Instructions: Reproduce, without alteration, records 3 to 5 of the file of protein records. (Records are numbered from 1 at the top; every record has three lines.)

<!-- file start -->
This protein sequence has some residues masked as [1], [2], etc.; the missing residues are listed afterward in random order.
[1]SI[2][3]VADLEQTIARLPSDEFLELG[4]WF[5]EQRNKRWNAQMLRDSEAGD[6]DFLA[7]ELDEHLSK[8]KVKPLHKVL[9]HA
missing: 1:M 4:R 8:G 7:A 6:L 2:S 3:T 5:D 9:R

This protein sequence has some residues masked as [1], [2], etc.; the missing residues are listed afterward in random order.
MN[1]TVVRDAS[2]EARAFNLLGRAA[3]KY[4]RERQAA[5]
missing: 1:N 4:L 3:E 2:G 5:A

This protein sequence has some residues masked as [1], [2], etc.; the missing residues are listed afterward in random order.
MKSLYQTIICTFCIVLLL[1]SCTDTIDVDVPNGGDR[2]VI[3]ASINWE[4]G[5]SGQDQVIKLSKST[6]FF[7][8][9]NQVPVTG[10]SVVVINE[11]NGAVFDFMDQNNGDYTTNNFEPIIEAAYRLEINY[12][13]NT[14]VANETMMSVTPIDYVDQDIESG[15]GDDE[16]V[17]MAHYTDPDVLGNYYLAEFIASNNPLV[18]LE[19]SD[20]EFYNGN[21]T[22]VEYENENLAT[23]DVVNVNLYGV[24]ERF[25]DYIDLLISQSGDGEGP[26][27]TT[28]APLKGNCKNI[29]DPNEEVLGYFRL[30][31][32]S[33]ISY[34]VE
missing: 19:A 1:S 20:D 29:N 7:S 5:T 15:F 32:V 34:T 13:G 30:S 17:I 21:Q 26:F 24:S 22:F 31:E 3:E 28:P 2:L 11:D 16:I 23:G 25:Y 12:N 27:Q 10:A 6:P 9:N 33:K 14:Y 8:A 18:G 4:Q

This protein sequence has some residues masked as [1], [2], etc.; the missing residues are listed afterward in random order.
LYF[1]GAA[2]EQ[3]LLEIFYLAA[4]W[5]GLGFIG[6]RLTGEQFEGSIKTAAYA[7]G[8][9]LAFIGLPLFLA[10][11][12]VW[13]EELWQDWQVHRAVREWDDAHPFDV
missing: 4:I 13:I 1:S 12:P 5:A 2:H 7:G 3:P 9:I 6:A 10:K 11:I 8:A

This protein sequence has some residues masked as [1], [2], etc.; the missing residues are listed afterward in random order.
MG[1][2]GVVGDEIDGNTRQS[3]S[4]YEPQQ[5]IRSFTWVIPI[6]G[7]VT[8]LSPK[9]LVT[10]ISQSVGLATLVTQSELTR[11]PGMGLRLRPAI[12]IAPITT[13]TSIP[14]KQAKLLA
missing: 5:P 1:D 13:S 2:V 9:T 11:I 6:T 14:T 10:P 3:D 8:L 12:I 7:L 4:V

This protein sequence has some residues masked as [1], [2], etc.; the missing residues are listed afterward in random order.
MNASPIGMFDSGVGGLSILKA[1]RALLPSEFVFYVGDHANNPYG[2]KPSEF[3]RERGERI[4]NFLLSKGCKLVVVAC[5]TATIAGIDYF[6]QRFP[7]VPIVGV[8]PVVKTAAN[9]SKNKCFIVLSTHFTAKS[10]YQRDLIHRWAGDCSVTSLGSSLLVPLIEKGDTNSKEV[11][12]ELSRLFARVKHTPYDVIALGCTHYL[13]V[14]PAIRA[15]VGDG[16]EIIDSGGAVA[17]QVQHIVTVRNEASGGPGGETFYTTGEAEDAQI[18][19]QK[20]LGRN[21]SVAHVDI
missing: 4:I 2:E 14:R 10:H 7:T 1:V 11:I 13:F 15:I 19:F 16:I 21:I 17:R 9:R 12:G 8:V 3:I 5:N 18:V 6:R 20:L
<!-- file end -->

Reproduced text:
This protein sequence has some residues masked as [1], [2], etc.; the missing residues are listed afterward in random order.
MKSLYQTIICTFCIVLLL[1]SCTDTIDVDVPNGGDR[2]VI[3]ASINWE[4]G[5]SGQDQVIKLSKST[6]FF[7][8][9]NQVPVTG[10]SVVVINE[11]NGAVFDFMDQNNGDYTTNNFEPIIEAAYRLEINY[12][13]NT[14]VANETMMSVTPIDYVDQDIESG[15]GDDE[16]V[17]MAHYTDPDVLGNYYLAEFIASNNPLV[18]LE[19]SD[20]EFYNGN[21]T[22]VEYENENLAT[23]DVVNVNLYGV[24]ERF[25]DYIDLLISQSGDGEGP[26][27]TT[28]APLKGNCKNI[29]DPNEEVLGYFRL[30][31][32]S[33]ISY[34]VE
missing: 19:A 1:S 20:D 29:N 7:S 5:T 15:F 32:V 34:T 13:G 30:S 17:I 21:Q 26:F 24:S 22:F 31:E 3:E 28:P 2:L 11:D 16:I 23:G 25:Y 12:N 27:Q 10:A 6:P 9:N 33:K 14:Y 8:A 18:G 4:Q

This protein sequence has some residues masked as [1], [2], etc.; the missing residues are listed afterward in random order.
LYF[1]GAA[2]EQ[3]LLEIFYLAA[4]W[5]GLGFIG[6]RLTGEQFEGSIKTAAYA[7]G[8][9]LAFIGLPLFLA[10][11][12]VW[13]EELWQDWQVHRAVREWDDAHPFDV
missing: 4:I 13:I 1:S 12:P 5:A 2:H 7:G 3:P 9:I 6:A 10:K 11:I 8:A

This protein sequence has some residues masked as [1], [2], etc.; the missing residues are listed afterward in random order.
MG[1][2]GVVGDEIDGNTRQS[3]S[4]YEPQQ[5]IRSFTWVIPI[6]G[7]VT[8]LSPK[9]LVT[10]ISQSVGLATLVTQSELTR[11]PGMGLRLRPAI[12]IAPITT[13]TSIP[14]KQAKLLA
missing: 5:P 1:D 13:S 2:V 9:T 11:I 6:T 14:T 10:P 3:D 8:L 12:I 7:L 4:V